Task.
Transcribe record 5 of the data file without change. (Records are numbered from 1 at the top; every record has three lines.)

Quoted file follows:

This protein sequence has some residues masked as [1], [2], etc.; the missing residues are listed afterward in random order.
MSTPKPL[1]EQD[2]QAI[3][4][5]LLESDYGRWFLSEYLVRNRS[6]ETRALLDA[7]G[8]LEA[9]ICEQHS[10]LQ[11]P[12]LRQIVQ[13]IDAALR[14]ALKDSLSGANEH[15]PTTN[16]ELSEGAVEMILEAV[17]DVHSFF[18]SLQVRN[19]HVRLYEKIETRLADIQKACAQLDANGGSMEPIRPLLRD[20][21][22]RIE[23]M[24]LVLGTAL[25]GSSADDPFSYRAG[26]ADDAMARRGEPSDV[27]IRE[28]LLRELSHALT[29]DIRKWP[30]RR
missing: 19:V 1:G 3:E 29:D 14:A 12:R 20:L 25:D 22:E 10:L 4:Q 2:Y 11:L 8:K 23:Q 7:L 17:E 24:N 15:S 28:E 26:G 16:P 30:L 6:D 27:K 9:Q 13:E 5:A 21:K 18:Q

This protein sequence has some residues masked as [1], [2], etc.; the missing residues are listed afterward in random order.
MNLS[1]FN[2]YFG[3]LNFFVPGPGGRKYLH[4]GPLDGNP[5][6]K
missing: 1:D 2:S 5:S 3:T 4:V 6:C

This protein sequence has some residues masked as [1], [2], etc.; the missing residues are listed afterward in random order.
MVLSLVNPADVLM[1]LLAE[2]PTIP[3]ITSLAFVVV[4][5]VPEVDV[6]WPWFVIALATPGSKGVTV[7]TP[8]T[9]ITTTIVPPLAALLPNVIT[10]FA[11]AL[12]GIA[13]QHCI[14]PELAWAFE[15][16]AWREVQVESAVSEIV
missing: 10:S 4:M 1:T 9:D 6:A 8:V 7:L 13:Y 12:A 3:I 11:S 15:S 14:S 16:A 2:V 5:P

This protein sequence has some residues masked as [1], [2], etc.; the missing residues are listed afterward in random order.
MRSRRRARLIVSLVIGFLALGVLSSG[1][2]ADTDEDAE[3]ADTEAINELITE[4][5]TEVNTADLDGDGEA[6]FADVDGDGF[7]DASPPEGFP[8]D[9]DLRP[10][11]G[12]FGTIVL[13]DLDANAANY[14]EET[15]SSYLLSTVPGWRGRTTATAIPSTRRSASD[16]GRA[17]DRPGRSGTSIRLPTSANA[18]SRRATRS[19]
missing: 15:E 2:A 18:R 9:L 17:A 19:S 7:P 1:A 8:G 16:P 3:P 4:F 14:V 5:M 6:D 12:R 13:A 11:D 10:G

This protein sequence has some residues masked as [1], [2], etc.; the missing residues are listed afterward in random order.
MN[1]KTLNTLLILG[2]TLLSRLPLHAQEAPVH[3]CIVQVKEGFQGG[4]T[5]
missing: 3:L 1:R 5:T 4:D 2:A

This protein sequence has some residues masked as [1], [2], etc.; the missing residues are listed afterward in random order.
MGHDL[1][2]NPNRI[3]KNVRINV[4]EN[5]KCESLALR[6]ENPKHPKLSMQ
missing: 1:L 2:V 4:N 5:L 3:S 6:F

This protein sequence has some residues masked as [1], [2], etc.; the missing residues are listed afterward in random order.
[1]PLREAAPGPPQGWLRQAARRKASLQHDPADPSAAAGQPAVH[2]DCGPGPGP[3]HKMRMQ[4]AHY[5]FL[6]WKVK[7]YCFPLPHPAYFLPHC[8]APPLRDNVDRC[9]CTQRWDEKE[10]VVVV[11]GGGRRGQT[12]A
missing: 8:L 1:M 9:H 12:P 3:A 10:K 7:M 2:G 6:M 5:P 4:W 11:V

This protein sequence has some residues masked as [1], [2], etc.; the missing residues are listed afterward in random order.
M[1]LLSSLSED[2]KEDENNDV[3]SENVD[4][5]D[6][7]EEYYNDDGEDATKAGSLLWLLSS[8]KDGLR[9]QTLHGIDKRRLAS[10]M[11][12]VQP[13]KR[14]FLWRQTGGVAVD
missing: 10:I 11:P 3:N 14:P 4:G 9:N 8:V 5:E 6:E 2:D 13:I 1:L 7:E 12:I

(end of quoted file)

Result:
This protein sequence has some residues masked as [1], [2], etc.; the missing residues are listed afterward in random order.
MN[1]KTLNTLLILG[2]TLLSRLPLHAQEAPVH[3]CIVQVKEGFQGG[4]T[5]
missing: 3:L 1:R 5:T 4:D 2:A